Reply
          • Matt April 22, 2016, 8:32 pm

            Hydrogen is a nice option for spacecraft that are too far away from the sun to rely entirely on solarpanels (generally anything past the asteroid belt) if you don’t want to go nuclear. Also couples nicely with water->electrolysis->H2, O2 combustion based propulsion systems.

            Reply
        • mchrist152 April 17, 2016, 4:39 am

          Hydrogen is problematic for another reason – storage. It’s difficult to store a significant amount of energy in Hydrogen form because it is so light and lacking in energy density. Go through the calculations to find the size hydrogen tank you need to store the energy of an average automobile gas tank and you will see what I mean. In fact, if you could figure out how to store a significant amount of hydrogen, safely, and densely enough you could solve a lot of problems and truly change the world. Alternate energy could supply all of our energy needs if we had a good solution to the energy storage problem.

          Reply
      • Mike April 17, 2016, 11:00 pm

        The, um, big auto companies are effed, in my opinion. Tesla’s not an auto company. It’s an energy company. Can’t say that about any other car maker. Tesla just vertically integrated the personal transportation space and I don’t think the others are even thinking in the same terms.

        Reply
    • Square Peg April 16, 2016, 8:31 am

      I’d say in 2022 when you can get a 5 year old used 2017 Model 3 for cheap would be an acceptably mustachian time to get a Tesla. That’s my plan, anyway.

      Reply
      • Tabiza April 16, 2016, 2:36 pm

        I think it makes sense to get the car with the full rebate ($25k) because the battery is probably only warranteed for 8 years and is very expensive to replace. I also don’t think people will want to sell their teslas. Although by 2022 if they really do ramp up to production of .5M a year, there will be quite a lot of turnover. So once we are able to find out the replacement cost for the battery maybe your idea will make sense!

        Reply
        • Tabiza April 16, 2016, 2:41 pm

          Continued….
          I did reserve a model 3 on day 1, and my Prius is a 2011 purchased new. I plan to keep the Prius until all quirks are worked out on the 3 launch which I very much hope to be part of the first group for!

          Reply
      • Mike S. April 18, 2016, 4:43 am

        I think it depends on whether Tesla survives the Model 3 (I don’t think they will..at least in their current form).

        I watched the announcement and I really want to buy one. But when I read a bit more about them, it really doesn’t sound like the right car for me.

        They’ve shown an inability to hit their release window. Something like 30% of people who reserved a Model X have cancelled because it still isn’t available. Even if they hit their release date for the Model 3, there are estimates that they’ll only be able to make ~ 80k M3s in year 1 (they have 350,000 reservations – at least).

        There are also apparently a ton of reliability issues with the Model S. While Consumer Reports loved driving the Tesla they don’t recommend buying one because of poor reliability (not a great thing for Mustachians). Apparently, the fancy pop out door handles fail a lot (so who knows how long the doors on the X will last). As someone who aspires to be Mustachian, I cringe at the failure of all of these useless components. More concerning is that Edmunds needed to replace the motor 3 times and the battery once in 1.5 years. If that’s anywhere near true, it’s hard to imagine that it will last the 200k miles I expect out of my cars.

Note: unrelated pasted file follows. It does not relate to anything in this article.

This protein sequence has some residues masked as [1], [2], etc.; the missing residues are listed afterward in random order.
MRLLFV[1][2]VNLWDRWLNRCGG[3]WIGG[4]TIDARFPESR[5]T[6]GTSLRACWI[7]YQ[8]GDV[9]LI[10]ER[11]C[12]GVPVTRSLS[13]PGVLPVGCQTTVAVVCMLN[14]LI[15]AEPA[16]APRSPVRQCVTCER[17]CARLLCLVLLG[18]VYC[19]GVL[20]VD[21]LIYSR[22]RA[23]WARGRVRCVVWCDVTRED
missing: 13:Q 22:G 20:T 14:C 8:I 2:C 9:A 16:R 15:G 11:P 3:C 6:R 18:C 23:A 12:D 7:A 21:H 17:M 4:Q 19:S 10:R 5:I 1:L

The also don’t have a service station near me. Even if they did, I’d balk at the annual (or 12k mile) service they recommend because it costs between $500 (if you prepay for 8 years) and $600 (if you pay as you go). One of the reasons I like the idea of electric cars is because they are supposed to require less maintenance. Most years, my 10 year old Corolla costs me < $150 a year (oil change, tire rotation, and NYS inspection). Although sometimes (like this year) I get an $800-1000 payment (brakes and exhaust replacement).

        I like what Tesla is doing a lot. I think that they are doing is revolutionary. But, I think that the company will fail because of poor reliability and inability to mass produce the Model 3 (I hope that I'm wrong). I could see them shifting away from cars and solely into batteries and charging grids.

        I think they'll leave behind a great legacy: (1) showing that electric cars can be amazing to drive, (2) sharing their patents, (3) an amazing grid of superchargers, and(4) massive battery fabrication. I also love that they are trying to change the business by letting people buy them without car dealers.

        Reply
        • Matt April 22, 2016, 8:36 pm

          I’ve heard that their reliability has improved a lot over time. The bad reviews were based on the earlier ones. The falcon wing doors are completely idiotic, but the retracting door handles actually make a meaningful improvement in highway fuel economy. I forget the quoted % improvement.

          Reply
  • Andres April 15, 2016, 8:53 pm

    “By switching to electric cars, we’ll see our cities become quieter and cleaner and we’ll save a few hundred thousand people from the meat-grinder of traffic collisions every year.”

    A very optimistic outlook, MMM. Some of us disagree with that, however. :)

    http://rebelmetropolis.org/the-40-funniest-ways-self-driving-cars-will-fail-fucking-hard/

    Reply
    • Mr. Efficiency Nerd April 15, 2016, 9:20 pm

      HA, there’s some great quotes in here. I think this has to be my favorite: